At the core of any addiction, whether alcohol, email, or shopping, is a tug of war with control. “This is linked to a belief that there shouldn’t be any need for limits. Going fast is our highest value.” But you can’t go fast and think.
“In our culture everything is impulse-driven. We have come to value action above thought. And everyone believes they’re entitled.” Right. When I look at our nation, I can see it: things aren’t earned, they’re bought on credit. We’re an eat now and deal with the weight later nation. Like the Concorde jet: we want to arrive before we leave.
To me, it sounds like we’re faced with a catch-22. If our culture is part of the problem, can alcoholism be cured? Or, do we first have to cure the culture in order to end alcoholism? Part of the cure, for both the culture of addiction that surrounds us, and for the specific addiction of alcoholism, is to regain consciousness. It seems that if we can just stop and pay attention, work to become more conscious, we can make an enormous leap forward. If we want to avoid living out addictions passed on from family, we need to start with ourselves. My advice (very much for myself, too) is to reflect on your growth as a person. Reflect on your purpose. Reflect on the lives of the people you care about.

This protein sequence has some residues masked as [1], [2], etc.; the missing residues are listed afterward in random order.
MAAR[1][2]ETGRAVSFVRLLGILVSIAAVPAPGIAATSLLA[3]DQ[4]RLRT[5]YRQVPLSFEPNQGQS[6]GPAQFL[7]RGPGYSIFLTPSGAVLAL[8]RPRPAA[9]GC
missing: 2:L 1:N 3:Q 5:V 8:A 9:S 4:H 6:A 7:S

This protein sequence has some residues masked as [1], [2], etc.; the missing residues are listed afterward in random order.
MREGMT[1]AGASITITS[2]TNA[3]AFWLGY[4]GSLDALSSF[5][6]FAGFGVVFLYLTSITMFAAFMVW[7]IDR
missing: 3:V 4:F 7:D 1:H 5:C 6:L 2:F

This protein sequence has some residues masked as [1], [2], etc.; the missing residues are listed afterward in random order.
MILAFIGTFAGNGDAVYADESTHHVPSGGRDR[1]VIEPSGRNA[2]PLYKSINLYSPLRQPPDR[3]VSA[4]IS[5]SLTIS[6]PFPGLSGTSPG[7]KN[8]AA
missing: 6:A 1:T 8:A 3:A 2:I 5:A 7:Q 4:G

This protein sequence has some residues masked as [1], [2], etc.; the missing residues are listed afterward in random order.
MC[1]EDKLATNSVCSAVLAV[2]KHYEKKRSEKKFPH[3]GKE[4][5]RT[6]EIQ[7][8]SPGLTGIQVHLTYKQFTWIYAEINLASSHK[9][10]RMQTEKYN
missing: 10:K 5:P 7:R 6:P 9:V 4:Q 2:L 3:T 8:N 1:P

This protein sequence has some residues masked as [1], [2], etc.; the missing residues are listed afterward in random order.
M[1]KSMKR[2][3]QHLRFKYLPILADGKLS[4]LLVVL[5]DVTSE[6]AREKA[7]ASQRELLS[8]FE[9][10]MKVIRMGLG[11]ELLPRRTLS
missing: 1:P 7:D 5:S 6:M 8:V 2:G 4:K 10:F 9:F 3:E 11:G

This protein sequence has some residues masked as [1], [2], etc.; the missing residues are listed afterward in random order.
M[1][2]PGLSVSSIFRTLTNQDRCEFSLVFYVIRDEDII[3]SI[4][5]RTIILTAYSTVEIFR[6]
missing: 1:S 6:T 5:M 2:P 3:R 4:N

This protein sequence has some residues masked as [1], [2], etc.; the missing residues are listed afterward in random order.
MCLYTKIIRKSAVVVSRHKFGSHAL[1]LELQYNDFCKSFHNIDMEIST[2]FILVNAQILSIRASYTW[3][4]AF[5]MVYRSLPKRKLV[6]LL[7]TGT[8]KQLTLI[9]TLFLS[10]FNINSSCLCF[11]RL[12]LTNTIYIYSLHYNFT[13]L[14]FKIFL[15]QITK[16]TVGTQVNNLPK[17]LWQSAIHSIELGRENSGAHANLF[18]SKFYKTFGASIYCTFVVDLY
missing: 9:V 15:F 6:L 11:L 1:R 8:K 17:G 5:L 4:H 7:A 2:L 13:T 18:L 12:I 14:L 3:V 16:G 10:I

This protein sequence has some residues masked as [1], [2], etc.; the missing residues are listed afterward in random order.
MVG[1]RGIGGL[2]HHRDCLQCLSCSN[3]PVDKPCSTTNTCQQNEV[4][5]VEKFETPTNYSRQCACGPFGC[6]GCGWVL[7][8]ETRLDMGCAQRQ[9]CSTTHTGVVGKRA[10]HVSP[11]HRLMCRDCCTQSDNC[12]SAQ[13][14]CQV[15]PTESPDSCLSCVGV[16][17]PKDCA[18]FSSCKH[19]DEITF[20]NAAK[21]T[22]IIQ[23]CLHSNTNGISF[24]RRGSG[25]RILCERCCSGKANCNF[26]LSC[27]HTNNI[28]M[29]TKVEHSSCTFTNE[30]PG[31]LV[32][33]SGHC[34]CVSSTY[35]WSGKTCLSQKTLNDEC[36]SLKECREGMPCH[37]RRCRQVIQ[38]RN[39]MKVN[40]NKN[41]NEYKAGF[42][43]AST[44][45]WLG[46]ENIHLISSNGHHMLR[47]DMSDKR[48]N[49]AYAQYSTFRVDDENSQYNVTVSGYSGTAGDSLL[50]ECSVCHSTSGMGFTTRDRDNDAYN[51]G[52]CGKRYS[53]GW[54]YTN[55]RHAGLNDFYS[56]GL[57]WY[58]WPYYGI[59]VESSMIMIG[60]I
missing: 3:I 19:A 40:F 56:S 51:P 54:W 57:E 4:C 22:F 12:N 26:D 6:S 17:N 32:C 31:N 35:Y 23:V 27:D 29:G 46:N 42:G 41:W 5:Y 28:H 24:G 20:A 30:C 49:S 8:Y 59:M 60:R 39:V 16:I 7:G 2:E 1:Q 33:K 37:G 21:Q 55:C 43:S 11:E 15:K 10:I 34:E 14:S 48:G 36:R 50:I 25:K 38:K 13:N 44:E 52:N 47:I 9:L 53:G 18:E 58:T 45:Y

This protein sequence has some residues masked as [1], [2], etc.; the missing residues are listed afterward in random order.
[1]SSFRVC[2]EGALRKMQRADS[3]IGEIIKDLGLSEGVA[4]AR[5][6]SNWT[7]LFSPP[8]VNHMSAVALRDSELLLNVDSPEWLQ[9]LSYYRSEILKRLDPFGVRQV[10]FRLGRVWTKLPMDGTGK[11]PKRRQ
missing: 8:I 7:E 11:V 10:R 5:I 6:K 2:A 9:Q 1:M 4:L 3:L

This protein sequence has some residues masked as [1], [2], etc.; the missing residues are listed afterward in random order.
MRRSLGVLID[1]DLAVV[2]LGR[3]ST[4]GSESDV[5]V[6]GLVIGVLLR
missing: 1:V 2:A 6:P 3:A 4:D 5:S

If going fast, as Brown says, has become our highest value and that value is part of what has driven us to become a nation with addiction issues, then an obvious step towards a solution is, simply: to stop. To stop, and think. There’s time!
About STEPHANIE BROWN: Stephanie Brown, Ph.D., is a psychologist, author, director of The Addictions Institute in Menlo Park, CA, and co-director of The Family Recovery Project at the Mental Research Institute in Palo Alto, CA. She has authored and co-authored several books for adult children of alcoholics, including, The Family Recovery Guide: A Map for Healthy Growth and Safe Passage: Recovery for Adult Transformation. She lives in Northern California.